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Rev. Margaret Bullitt-Jonas: Northampton must address problem of unleashed dogs; one runner’s story of injury

I don’t know whether he jumped up and knocked me over, or whether he simply got scrambled in my legs and I tumbled down. In any case, I made contact with the dog, lost my balance and took all the weight of the fall on my outstretched right hand. I landed on the hard-packed dirt, breaking two bones in my wrist, with one bone protruding into open air. I began to go into shock and struggled to breathe.

In some ways I was lucky. The dog’s owner rushed over to express her concern and stayed with me, offering comfort; a nurse with a cell phone happened to walk by, and called 911 (thank you, Bob!); the weather was mild and dry, posing no additional challenges as I lay on the ground and waited for the all-terrain vehicle to find me and carry me to a waiting ambulance.

But the physical, emotional and financial costs of this injury have been substantial. At Cooley Dickinson Hospital, I underwent two hours of surgery, had a titanium plate installed in my wrist, spent the night in the hospital and began an intensive course of painkillers and antibiotics. I will need weeks of physical therapy, and I have permanently lost some function in my wrist. Because of the splint, I am, for the time being, legally unable to drive and I have already spent hundreds of dollars on drivers and taxi cabs. I have not yet received the bills for whatever portion of my medical care is not covered by insurance.

It makes no sense for our city to allow unleashed dogs to roam freely among pedestrians and joggers. Allowing unleashed dogs to run in the same area as joggers puts everybody at risk. Joggers risk serious injury, and dog-owners risk inadvertently causing (and being held liable for causing) serious injury.

Are dogs legally allowed to run freely without a leash in the area behind Smith College? If not, why is this rule not enforced? At the moment, no provisions seem to be in place to protect joggers in this area from unleashed dogs. The so-called “dog park” has no clearly labeled boundaries, much less any fencing to separate unleashed animals from joggers and pedestrians.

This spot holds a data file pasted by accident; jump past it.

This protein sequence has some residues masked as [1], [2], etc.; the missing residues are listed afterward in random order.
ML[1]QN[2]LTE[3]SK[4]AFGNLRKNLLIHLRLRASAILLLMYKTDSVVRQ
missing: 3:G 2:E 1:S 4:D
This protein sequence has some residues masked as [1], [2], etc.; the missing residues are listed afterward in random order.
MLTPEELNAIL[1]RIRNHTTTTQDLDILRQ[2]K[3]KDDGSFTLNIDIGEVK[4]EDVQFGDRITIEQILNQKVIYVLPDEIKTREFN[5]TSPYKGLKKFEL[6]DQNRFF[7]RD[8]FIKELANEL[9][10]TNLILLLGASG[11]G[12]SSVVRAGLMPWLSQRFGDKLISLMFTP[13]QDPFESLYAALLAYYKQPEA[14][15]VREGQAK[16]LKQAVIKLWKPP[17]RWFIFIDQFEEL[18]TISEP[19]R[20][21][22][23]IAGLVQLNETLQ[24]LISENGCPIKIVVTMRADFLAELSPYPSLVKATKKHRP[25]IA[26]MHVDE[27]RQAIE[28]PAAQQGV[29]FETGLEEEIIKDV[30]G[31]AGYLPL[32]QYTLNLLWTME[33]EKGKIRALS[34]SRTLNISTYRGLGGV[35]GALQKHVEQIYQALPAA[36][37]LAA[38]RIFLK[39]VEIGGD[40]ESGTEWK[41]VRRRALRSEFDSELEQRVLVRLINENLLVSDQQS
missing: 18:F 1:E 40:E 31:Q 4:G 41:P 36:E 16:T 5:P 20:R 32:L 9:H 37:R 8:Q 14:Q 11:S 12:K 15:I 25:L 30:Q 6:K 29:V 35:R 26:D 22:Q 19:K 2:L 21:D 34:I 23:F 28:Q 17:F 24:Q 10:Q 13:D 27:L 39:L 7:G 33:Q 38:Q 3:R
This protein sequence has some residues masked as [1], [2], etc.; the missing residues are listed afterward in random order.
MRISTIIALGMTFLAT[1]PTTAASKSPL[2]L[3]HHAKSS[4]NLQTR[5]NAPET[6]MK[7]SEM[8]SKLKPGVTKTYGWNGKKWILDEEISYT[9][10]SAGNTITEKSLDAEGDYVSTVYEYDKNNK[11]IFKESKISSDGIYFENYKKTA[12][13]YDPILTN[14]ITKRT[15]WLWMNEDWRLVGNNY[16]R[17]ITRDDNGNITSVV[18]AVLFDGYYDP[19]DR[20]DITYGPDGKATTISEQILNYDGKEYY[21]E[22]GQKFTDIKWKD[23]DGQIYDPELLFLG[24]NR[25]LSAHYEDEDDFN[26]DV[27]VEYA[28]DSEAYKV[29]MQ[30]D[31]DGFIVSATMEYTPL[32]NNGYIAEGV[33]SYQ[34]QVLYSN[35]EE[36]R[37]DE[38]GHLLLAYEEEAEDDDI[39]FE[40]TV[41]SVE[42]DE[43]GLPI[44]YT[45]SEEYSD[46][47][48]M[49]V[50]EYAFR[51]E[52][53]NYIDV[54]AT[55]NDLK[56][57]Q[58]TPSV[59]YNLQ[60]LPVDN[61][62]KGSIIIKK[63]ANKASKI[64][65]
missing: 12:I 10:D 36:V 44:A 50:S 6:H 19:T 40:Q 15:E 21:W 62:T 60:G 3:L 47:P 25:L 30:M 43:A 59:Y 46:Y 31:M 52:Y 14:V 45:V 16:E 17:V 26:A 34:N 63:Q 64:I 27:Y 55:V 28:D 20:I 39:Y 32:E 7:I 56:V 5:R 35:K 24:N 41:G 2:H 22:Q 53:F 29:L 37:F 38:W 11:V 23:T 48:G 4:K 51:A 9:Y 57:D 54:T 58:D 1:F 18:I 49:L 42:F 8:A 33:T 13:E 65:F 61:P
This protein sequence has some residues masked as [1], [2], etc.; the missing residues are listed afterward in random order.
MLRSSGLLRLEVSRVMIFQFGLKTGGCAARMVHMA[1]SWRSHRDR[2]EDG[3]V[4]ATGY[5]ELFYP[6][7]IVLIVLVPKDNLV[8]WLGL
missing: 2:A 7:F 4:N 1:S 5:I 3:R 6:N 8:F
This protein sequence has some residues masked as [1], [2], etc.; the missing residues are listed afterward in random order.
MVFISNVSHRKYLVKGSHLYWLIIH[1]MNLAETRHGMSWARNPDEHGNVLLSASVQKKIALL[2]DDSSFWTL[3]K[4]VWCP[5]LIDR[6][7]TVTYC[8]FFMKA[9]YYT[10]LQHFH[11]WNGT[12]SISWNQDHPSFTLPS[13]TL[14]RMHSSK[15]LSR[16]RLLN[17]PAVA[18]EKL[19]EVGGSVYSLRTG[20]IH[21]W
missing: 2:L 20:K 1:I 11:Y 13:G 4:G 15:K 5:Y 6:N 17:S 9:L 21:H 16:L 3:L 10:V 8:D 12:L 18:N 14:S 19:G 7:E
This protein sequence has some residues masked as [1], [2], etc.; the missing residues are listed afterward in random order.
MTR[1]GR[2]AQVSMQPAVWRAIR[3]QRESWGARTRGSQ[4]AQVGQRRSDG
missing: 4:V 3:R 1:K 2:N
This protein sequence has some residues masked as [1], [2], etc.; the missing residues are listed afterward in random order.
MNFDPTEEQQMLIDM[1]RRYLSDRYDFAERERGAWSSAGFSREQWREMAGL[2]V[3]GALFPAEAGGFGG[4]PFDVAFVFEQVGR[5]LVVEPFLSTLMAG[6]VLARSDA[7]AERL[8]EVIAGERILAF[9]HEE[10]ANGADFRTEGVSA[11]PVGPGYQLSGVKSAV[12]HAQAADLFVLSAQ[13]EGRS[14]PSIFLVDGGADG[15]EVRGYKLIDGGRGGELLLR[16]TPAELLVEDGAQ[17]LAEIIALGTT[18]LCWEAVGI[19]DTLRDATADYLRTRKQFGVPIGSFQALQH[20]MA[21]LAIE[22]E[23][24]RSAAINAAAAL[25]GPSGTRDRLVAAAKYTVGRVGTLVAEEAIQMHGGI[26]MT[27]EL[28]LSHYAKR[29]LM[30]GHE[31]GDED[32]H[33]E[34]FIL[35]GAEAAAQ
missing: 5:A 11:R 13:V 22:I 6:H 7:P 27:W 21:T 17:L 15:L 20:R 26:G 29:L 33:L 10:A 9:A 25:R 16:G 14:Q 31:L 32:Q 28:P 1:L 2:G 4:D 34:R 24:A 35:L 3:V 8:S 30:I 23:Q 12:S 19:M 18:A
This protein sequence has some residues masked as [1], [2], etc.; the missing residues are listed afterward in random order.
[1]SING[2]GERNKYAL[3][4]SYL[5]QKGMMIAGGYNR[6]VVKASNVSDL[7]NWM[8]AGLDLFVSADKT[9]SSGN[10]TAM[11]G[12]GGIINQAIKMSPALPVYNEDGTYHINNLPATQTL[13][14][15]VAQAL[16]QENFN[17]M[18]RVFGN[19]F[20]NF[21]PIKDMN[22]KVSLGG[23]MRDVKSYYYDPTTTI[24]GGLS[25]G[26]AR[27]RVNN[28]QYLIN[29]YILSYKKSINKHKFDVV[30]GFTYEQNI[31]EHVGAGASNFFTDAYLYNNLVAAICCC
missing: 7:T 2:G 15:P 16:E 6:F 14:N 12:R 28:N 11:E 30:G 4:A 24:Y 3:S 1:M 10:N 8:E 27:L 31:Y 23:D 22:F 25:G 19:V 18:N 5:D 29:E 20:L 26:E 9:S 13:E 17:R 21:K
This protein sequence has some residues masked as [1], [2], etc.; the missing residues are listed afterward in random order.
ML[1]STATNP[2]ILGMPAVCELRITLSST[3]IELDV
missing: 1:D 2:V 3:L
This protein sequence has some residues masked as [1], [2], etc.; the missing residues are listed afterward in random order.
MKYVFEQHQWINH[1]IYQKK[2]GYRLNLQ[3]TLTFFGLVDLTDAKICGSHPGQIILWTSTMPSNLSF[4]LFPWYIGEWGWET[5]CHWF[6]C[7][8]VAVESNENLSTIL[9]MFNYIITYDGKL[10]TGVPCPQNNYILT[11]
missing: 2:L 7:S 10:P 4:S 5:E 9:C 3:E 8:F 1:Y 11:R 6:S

No special times of day are set aside for walking dogs, which means that joggers have no choice as to when they can jog and avoid encountering dogs.

Surely we can find a solution. Surely we can learn from what other communities, such as Amherst, have done. It is high time that we bring together people in Northampton who love dogs, and people who love to walk or run without fear of being accosted by unleashed dogs.

Let’s have a conversation and figure out a way forward. After interested parties have had a chance to talk with each other, I hope that the City Council will make a decision about unleashed dogs that prevents accidents like mine from happening again.

I know of no registry that keeps track of how many joggers in Northampton have been injured by unleashed dogs, but I’m sure that I am hardly the first person in our city to have been injured in this way.

I hope to be one of the last.

The Rev. Margaret Bullitt-Jonas lives in Northampton.

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To the editor: On Saturday, Sept. 28, as I jogged on the south side of the Mill River, I was attacked twice by an unleashed dog, whose owners, some 30 yards away, assured me that the dog was “just playing.” I was much more fortunate than the Rev. Margaret Bullitt-Jonas (Gazette column of Sept. 30) — I merely sustained ripped … 0

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Friday, October 25, 2013

NORTHAMPTON — The guest column of Sept. 30 by Margaret Bullitt-Jonas saddened me in many ways. First, I was saddened to hear of her terrible accident when confronted by an unleashed dog and the costs associated with it that she describes. It was an awful experience and I wish her a rapid and complete recovery. I was also saddened that … 3

Which word in "Dog Park" doesn't the good reverend understand?

It isn't a dog park.

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